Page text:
168 F.2d 846 (1948)
NYE & NISSEN et al.
Circuit Court of Appeals, Ninth Circuit.
June 21, 1948.
Rehearing Denied July 22, 1948.
Joseph B. Keenan, of Washington, D. C., and Harold C. Faulkner, A. J. Zirpoli, William M. Malone and Raymond L. Sullivan, all of San Francisco, Cal., for appellants.
Frank J. Hennessy, U. S. Atty., of San Francisco, Cal., and John S. Pratt, Lafayette E. Broome and John M. Kelley, Jr., Sp. Assts. to the Atty. Gen., for appellee.
Before DENMAN, HEALY and BONE, Circuit Judges.
DENMAN, Circuit Judge.
The Nye & Nissen corporation, Abraham Moncharsh, Henry Berman and Ruby Goddard were convicted after a trial before a jury upon all counts of an indictment charging them with conspiracy to defraud the United States, 18 U.S.C.A. § 88, and with filing six false claims with a government agency, 18 U.S.C.A. § 80. Moncharsh and the corporation alone have appealed.
Nye & Nissen was a California corporation which for many years carried on an extensive business in purchasing and selling eggs, butter and cheese. Moncharsh was its president and was active in the conduct of its affairs. Henry Berman had been employed in various capacities by the corporation or its subsidiaries, and ultimately became manager of the City Sales Division of the corporation. Ruby Goddard was a shipping and receiving clerk, who made sales and deliveries on behalf of the corporation. A fifth codefendant, Edward Menges, who worked under Goddard, was acquitted.
During the period from 1938 through 1944, the Nye & Nissen corporation made numerous large sales of its products to the Army and the Navy. After December 1943, the corporation also sold large quantities of products to vessels which were operated by various shipping companies under general agency contracts with the War Shipping Administration. The charges upon which appellants here were convicted are based upon appellants' fraudulent conduct in connection with these transactions with the government.
I. 18 U.S.C.A. § 88 makes it an offense for two or more persons to conspire "to defraud the United States in any manner or for any purpose." Count I of the indictment charged that from about January 1, 1938, and continuing to June 20, 1945, defendants conspired to defraud the United States in several ways: by delivering, grading, selling, etc. inferior products to the War Shipping Administration, War Department and Navy Department through frauds and deceptions practiced upon them; by obstructing the inspection of such products by the government; and by avoiding the standards to which purchases of products were subject through false grading and weighing. This is followed by an allegation that it was "a part of the plan" that defendants would place false inspection stamps on cases of eggs; would misrepresent the grade, weight and price of eggs, butter and cheese; and that they would employ other tricks and schemes which are described in detail. The indictment concludes with an allegation of several overt acts.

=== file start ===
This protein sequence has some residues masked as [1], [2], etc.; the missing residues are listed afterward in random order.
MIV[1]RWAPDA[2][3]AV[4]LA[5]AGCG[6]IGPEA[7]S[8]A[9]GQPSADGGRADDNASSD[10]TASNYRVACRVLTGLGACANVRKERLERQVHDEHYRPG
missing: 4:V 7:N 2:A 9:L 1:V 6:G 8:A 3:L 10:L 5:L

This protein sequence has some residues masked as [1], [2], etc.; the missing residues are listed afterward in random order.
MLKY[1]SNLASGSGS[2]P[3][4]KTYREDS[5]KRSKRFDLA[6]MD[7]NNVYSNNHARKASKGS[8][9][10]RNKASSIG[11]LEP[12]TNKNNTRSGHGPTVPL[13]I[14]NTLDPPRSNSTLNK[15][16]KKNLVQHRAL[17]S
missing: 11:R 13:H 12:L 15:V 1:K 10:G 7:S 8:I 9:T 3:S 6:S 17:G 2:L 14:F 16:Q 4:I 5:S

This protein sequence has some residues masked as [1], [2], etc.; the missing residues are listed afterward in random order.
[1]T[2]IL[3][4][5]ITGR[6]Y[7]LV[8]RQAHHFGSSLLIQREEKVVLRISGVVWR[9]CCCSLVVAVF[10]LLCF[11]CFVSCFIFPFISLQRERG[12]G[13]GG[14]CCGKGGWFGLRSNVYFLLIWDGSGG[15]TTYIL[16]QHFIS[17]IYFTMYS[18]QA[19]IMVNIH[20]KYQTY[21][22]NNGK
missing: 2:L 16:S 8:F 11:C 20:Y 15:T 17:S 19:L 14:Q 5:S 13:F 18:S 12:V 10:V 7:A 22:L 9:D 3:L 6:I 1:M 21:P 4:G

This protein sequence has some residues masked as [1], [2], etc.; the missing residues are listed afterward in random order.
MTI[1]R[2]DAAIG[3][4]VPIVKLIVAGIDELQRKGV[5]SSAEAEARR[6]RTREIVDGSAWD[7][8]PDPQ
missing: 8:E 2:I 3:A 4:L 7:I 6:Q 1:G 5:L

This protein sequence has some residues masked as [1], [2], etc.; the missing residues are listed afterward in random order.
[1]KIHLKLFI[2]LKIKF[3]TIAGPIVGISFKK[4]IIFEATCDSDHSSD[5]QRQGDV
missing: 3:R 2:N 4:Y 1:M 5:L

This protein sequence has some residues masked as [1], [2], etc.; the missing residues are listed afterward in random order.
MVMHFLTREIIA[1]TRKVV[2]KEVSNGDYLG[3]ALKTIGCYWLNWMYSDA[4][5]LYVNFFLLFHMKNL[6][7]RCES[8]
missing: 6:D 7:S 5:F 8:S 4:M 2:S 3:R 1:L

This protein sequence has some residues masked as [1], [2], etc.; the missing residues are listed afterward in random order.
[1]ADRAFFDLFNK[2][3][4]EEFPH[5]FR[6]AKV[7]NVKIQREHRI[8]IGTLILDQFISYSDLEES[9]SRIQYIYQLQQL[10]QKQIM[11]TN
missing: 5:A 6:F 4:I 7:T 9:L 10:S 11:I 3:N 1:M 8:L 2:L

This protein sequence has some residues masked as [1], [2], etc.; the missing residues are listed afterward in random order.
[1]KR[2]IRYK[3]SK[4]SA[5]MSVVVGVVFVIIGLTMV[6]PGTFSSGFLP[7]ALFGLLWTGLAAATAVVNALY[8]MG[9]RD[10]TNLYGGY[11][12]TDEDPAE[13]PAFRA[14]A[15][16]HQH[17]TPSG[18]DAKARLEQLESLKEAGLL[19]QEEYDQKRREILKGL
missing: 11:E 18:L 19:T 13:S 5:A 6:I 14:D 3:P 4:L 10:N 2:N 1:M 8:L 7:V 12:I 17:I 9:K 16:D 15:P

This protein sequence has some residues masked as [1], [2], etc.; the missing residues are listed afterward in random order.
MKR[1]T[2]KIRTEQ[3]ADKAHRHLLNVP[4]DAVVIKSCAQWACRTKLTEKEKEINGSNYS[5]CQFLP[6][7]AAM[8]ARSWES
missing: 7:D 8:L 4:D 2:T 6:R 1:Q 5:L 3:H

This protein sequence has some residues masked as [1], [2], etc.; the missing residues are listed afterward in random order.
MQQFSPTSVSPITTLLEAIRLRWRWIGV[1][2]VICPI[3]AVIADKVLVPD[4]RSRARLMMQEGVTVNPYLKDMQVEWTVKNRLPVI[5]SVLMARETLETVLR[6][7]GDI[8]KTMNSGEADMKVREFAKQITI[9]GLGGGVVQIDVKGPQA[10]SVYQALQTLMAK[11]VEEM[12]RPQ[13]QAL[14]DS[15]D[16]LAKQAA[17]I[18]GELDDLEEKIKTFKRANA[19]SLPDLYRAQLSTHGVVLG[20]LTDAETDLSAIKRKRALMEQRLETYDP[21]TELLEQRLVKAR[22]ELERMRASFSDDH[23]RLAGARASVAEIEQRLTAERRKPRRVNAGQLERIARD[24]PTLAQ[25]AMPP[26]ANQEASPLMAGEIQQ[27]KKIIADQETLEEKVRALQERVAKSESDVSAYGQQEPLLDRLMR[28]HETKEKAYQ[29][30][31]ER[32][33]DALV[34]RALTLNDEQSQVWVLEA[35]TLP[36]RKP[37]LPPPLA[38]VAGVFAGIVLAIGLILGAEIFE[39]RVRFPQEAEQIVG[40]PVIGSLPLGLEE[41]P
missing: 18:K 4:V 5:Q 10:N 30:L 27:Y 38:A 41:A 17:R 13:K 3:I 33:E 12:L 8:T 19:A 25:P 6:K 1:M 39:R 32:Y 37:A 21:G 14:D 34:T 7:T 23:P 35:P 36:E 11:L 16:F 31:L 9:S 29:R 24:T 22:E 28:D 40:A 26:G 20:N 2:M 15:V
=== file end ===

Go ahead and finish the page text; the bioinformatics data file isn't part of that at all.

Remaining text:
Appellants complain at the outset that this count is insufficient because it fails to allege clearly and distinctly what agreement the defendants were supposed to have made; and secondly, because it is duplicitous in alleging more than one conspiracy.
It was held in Hamner v. United States, 5 Cir., 134 F.2d 592, relied upon by appellants in this connection, that an allegation that defendants conspired to defraud the United States, followed by allegations of what the defendants did in fact do, does not meet the requirement that the agreement be clearly and distinctly alleged. No such inferential method of pleading was adopted in the present case. The allegation that defendants conspired to defraud the United States is followed, not by allegations of what the defendants did, but rather by a detailed statement of the things which they planned to do.
Even so, appellants complain that it was not sufficient to allege that defendants conspired to defraud the United States "by impeding, impairing, obstructing, and defeating the lawful functions of the United States Department of Agriculture, War Department, and Navy Department in the inspection, grading, weighing, and purchase of butter, cheese and eggs." This, according to appellants, is a mere statement of legal conclusions and fails to describe any agreement with the required certainty.
This general allegation does not stand alone. It is followed by a detailed description of the means by which the conspirators planned to impede, etc., the government's inspection functions. Taken in context, it is sufficiently definite to inform the defendants of the charges against them. It shows "certainty to a common intent" and greater particularity is not required. Glasser v. United States, 315 U.S. 60, 62 S.Ct. 457, 462, 86 L.Ed. 68. In the Glasser case it was held sufficient to allege that defendants conspired to "`defraud the United States of and concerning its governmental function to be honestly and faithfully and dutifully represented in the courts of the United States' * * * `free from corruption, improper influence, dishonesty or fraud,'" such statements being followed by an allegation respecting the means to be used in accomplishing the conspiracy. The allegations in the present case are no less definite.
Appellants' contention that Count I is duplicitous is based on the fact that the War Shipping Administration did not come into existence until 1942, four years after the date of the alleged commencement of the continuing conspiracy. Appellants reason that since no conspiracy formed in 1938 could have contemplated defrauding the War Shipping Administration, the indictment in effect alleges two separate and distinct conspiracies: one in respect to the departments and agencies other than the War Shipping Administration and a subsequent one in respect to the War Shipping Administration alone.